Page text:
It is strongly recommended that children not be interviewed in depth by anyone who has not been trained as a forensic interviewer. Leading statements can distort the story and will not be legally valuable in court.  Disclosing abuse can be distressing, embarrassing, and shameful for the child.  Reassuring the child that they have done the right thing by revealing the abuse and that they are not at fault often helps the interviewer to gather more information.  It is also recommended that investigators use a non-judgmental and nonthreatening line of questioning toward suspected abusers and withhold expressing shock or disgust.

The Evaluation

When evaluating a child for sexual abuse, an extensive, general medical history must first be completed.  This is the foundation of all medical evaluations, which help medical professionals plan how to navigate their physical exam. The healthcare provider should meet with the non-offending caregiver and then, if old enough, meet with the child and their chaperone to assess facts of which the caregiver may not be aware.  This medical history must include the gastrointestinal and genitourological systems. It should also include factors like changes in sleep patterns, changes in appetite, increased stress level, changes in school performance if relevant, and symptoms of depression.

The Physical Examination

Parents, law enforcement officers, and CPS professionals understandably look forward to receiving a quick answer from the physical exam, which will confirm or invalidate allegations, but this is often not possible. Unless this is an acute event and/or life-threatening, an emergency room is the least appropriate setting for an exam.  Sexual abuse exams should be done once by a person with significant experience and knowledge of child sexual abuse. This person should have time, privacy, and appropriate equipment available during the exam.  Because children rarely disclose immediately after an event, the need for a rape kit and diagnosis of injury or STI are typically not of primary concern.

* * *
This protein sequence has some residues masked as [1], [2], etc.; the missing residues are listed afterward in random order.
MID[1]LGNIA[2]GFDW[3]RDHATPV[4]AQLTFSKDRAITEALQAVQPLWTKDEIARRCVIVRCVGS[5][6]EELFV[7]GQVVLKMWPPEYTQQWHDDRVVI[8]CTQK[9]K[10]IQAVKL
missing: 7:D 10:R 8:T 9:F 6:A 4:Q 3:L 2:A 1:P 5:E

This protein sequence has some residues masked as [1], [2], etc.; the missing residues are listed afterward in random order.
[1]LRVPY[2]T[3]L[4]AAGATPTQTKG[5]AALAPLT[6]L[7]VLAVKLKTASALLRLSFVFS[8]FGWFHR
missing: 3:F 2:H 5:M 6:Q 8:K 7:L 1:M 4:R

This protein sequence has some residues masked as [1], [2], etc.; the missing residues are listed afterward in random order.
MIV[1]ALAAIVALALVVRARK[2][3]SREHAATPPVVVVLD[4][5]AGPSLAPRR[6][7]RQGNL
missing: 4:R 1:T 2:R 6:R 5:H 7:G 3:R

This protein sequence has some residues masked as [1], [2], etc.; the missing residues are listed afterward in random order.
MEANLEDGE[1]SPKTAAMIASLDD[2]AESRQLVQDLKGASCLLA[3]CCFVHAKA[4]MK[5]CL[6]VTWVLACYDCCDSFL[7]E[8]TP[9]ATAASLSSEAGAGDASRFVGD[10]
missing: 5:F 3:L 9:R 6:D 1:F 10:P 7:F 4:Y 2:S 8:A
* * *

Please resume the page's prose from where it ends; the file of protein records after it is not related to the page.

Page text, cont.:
Exams should be scheduled in a calm setting, usually outpatient but depending on the age of the child a sedated exam may be required.  The exam may additionally have a significant therapeutic value to the child, who may assume they have been injured. A normal anogenital exam in the abused child may greatly alleviate fears that have been building in the child for years. The exam aims to identify and treat any abnormality that may exist but also to reassure the child and family.

In very young children, vaginal or anal penetration with a penis, fingers, or a foreign body is possible but rare.  Depending on the child’s size, forced penetration can cause internal lacerations and bleeding. In severe cases, it can cause damage to internal organs and, in some cases, death. Child sexual abuse may cause sexually transmitted infections. The extent of injury depends on multiple variables, the most significant of which is the degree of force and object used.